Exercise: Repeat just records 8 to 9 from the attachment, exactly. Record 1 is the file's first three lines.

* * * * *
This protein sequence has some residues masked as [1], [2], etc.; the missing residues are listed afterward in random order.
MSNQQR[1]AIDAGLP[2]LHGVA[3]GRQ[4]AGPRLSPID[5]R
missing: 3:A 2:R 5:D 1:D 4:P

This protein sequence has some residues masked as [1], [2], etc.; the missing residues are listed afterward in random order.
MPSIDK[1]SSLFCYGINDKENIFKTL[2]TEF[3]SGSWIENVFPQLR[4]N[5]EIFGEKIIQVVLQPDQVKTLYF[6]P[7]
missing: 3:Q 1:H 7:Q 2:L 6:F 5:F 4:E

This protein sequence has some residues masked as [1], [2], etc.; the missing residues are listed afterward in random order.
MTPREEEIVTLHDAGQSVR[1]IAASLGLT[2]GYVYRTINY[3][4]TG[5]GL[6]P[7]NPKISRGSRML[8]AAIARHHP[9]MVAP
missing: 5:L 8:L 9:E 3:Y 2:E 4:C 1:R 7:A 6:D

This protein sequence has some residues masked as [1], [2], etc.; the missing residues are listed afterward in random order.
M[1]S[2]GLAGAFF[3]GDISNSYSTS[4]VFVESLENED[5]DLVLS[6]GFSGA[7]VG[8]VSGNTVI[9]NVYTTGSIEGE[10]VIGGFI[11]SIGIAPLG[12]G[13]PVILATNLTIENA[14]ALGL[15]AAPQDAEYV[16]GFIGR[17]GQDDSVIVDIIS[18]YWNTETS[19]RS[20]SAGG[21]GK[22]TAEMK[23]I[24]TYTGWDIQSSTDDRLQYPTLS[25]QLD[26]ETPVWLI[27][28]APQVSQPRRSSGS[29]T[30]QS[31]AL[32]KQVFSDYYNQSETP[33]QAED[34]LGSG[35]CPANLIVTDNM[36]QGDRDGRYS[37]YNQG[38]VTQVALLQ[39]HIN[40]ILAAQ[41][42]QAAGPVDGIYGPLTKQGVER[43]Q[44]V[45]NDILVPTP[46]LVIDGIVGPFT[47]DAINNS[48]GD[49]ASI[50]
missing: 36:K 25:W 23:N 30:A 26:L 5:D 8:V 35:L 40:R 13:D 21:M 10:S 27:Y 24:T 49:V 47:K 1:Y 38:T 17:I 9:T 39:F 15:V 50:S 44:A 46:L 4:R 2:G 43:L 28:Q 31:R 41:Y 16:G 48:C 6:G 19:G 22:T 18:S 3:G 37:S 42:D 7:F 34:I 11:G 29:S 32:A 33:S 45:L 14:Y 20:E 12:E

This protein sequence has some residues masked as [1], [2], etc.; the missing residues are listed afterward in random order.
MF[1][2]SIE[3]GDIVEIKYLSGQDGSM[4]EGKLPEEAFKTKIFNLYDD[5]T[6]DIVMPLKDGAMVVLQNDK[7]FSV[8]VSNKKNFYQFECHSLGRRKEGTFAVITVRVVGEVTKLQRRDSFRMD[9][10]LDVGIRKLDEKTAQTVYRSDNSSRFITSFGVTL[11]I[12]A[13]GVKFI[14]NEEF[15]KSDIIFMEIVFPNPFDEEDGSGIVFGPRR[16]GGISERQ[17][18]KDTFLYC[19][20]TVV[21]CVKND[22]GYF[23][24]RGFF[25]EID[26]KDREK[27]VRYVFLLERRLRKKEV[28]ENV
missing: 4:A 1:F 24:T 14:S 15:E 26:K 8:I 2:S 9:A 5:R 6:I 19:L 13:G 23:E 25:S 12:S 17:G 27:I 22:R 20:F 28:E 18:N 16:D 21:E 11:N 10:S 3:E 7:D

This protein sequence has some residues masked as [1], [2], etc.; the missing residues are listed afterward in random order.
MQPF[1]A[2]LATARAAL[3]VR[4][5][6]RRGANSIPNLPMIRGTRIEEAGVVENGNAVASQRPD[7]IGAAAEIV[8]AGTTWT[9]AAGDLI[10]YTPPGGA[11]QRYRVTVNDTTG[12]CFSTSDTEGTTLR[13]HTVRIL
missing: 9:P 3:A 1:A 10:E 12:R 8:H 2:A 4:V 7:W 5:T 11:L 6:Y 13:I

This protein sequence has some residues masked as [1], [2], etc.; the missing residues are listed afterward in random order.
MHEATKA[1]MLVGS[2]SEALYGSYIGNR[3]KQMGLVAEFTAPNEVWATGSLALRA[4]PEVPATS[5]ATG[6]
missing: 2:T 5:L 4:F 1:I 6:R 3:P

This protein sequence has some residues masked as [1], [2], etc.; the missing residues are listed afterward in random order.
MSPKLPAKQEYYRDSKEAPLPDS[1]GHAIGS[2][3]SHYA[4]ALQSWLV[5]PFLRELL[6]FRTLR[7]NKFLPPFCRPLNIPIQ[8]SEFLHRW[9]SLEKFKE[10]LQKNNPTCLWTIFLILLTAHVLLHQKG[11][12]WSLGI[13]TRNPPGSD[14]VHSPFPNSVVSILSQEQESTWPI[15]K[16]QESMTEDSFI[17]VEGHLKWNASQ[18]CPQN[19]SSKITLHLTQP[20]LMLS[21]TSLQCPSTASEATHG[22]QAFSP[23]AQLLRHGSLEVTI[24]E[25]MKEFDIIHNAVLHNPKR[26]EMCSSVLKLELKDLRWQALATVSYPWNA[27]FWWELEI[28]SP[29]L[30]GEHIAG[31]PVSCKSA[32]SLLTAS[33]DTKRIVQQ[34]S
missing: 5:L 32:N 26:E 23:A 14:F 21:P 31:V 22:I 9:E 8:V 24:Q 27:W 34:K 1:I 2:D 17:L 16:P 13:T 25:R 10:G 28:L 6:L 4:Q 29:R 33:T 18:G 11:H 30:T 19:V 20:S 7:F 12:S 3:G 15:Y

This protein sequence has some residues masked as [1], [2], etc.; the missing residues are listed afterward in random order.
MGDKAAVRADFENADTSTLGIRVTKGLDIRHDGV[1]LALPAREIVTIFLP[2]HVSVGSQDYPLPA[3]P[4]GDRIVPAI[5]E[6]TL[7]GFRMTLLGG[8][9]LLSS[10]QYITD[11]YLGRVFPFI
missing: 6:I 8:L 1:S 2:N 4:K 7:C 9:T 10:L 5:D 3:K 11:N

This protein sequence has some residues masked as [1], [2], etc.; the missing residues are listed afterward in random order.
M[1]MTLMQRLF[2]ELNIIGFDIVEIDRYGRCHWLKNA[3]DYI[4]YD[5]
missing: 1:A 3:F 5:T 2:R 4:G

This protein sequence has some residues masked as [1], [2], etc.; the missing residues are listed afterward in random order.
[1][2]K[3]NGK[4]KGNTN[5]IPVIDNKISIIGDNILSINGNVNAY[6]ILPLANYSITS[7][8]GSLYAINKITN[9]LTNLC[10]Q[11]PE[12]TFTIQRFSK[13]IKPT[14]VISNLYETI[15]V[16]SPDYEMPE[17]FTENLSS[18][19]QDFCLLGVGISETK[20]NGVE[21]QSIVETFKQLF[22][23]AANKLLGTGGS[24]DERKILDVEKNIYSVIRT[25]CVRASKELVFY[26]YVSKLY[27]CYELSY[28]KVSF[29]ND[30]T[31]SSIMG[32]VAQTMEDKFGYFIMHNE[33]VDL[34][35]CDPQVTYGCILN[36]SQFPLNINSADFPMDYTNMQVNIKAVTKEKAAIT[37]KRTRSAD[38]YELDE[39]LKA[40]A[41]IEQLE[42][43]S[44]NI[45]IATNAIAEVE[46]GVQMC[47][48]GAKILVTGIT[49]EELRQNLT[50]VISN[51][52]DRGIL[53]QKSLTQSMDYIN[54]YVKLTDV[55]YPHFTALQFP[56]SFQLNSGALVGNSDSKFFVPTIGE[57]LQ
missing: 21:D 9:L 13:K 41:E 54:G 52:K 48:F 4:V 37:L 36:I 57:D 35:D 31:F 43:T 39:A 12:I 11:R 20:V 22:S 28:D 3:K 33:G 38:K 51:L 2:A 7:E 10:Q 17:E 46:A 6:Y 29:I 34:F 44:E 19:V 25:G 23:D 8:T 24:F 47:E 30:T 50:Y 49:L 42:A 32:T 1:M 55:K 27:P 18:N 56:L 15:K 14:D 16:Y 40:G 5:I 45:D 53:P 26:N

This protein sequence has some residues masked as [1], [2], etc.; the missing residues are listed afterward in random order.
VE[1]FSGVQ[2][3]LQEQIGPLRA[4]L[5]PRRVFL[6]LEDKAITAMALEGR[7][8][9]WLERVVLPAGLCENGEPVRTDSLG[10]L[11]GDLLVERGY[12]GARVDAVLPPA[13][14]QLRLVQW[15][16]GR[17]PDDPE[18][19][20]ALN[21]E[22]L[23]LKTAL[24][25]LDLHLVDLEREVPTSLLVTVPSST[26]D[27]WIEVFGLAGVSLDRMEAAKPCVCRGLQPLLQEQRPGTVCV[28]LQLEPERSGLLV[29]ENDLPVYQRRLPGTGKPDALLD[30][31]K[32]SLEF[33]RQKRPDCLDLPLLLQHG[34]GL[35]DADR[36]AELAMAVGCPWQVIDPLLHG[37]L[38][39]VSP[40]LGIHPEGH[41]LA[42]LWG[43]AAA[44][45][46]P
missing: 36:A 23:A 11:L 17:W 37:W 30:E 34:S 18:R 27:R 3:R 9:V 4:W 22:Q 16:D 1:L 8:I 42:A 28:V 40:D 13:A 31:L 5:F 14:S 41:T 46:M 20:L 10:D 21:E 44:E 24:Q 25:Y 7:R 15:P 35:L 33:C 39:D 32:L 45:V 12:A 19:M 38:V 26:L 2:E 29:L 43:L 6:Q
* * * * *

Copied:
This protein sequence has some residues masked as [1], [2], etc.; the missing residues are listed afterward in random order.
MSPKLPAKQEYYRDSKEAPLPDS[1]GHAIGS[2][3]SHYA[4]ALQSWLV[5]PFLRELL[6]FRTLR[7]NKFLPPFCRPLNIPIQ[8]SEFLHRW[9]SLEKFKE[10]LQKNNPTCLWTIFLILLTAHVLLHQKG[11][12]WSLGI[13]TRNPPGSD[14]VHSPFPNSVVSILSQEQESTWPI[15]K[16]QESMTEDSFI[17]VEGHLKWNASQ[18]CPQN[19]SSKITLHLTQP[20]LMLS[21]TSLQCPSTASEATHG[22]QAFSP[23]AQLLRHGSLEVTI[24]E[25]MKEFDIIHNAVLHNPKR[26]EMCSSVLKLELKDLRWQALATVSYPWNA[27]FWWELEI[28]SP[29]L[30]GEHIAG[31]PVSCKSA[32]SLLTAS[33]DTKRIVQQ[34]S
missing: 5:L 32:N 26:E 23:A 14:F 21:P 31:V 22:I 9:E 8:V 24:Q 27:W 34:K 1:I 2:D 17:L 16:P 13:T 25:R 10:G 28:L 6:L 4:Q 29:R 33:T 18:G 11:H 30:T 19:V 20:S 7:F 12:S 3:G 15:Y

This protein sequence has some residues masked as [1], [2], etc.; the missing residues are listed afterward in random order.
MGDKAAVRADFENADTSTLGIRVTKGLDIRHDGV[1]LALPAREIVTIFLP[2]HVSVGSQDYPLPA[3]P[4]GDRIVPAI[5]E[6]TL[7]GFRMTLLGG[8][9]LLSS[10]QYITD[11]YLGRVFPFI
missing: 6:I 8:L 1:S 2:N 4:K 7:C 9:T 10:L 5:D 3:K 11:N